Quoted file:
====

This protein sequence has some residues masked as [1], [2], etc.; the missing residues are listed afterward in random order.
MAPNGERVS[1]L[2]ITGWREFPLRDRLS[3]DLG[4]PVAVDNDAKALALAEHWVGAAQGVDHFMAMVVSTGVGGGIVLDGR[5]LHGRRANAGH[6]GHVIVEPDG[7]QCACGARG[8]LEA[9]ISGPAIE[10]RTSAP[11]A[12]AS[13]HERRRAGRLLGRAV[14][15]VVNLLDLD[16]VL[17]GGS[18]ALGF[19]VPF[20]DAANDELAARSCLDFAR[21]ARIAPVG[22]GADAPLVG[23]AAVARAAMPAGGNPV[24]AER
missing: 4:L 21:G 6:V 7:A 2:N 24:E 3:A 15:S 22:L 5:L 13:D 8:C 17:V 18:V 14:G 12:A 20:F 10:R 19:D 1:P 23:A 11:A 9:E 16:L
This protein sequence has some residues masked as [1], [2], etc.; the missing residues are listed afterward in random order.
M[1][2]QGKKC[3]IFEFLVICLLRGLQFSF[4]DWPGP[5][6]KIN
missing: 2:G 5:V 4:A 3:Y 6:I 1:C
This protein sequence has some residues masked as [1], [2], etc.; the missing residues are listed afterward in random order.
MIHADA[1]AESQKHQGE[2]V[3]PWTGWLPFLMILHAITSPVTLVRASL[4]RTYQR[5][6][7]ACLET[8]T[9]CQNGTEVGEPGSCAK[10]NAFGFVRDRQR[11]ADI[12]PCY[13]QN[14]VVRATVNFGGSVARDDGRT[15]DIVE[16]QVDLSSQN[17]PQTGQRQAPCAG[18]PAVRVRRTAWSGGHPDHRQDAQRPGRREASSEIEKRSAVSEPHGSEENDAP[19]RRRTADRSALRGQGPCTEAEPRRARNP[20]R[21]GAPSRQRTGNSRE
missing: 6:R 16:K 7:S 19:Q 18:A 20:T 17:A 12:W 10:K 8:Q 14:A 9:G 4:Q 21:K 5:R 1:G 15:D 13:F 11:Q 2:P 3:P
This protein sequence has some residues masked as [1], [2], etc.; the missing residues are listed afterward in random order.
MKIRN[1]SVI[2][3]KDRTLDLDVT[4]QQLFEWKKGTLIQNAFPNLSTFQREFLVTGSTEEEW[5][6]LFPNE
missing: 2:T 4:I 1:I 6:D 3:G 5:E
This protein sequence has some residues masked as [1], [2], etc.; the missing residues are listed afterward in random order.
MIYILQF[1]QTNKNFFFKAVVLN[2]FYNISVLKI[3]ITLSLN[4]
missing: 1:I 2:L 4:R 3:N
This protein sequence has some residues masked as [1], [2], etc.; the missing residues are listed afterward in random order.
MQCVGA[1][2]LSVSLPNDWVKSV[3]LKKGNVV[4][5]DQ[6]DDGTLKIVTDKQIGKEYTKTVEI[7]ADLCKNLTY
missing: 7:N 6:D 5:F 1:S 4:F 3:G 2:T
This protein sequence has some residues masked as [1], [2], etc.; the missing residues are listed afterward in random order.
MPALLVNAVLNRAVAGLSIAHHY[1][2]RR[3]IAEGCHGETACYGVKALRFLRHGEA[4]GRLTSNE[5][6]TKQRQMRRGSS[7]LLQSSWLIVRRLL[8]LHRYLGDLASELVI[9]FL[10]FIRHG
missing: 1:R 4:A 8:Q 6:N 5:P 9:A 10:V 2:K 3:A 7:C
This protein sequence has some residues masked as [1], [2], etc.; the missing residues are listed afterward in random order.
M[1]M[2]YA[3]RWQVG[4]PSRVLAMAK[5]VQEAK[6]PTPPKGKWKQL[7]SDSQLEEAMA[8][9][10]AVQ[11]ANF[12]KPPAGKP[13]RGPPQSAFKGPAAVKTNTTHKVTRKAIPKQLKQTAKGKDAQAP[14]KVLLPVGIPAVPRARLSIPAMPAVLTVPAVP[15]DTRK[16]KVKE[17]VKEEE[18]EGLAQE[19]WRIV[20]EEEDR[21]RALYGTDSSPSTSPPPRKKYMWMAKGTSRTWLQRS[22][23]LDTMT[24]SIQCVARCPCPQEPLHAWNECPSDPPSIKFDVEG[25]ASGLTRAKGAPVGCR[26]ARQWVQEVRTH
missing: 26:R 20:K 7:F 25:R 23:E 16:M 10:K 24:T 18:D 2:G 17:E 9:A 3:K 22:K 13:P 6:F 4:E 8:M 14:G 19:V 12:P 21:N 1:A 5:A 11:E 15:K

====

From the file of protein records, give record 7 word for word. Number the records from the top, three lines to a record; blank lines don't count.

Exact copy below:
This protein sequence has some residues masked as [1], [2], etc.; the missing residues are listed afterward in random order.
MPALLVNAVLNRAVAGLSIAHHY[1][2]RR[3]IAEGCHGETACYGVKALRFLRHGEA[4]GRLTSNE[5][6]TKQRQMRRGSS[7]LLQSSWLIVRRLL[8]LHRYLGDLASELVI[9]FL[10]FIRHG
missing: 1:R 4:A 8:Q 6:N 5:P 9:A 10:V 2:K 3:A 7:C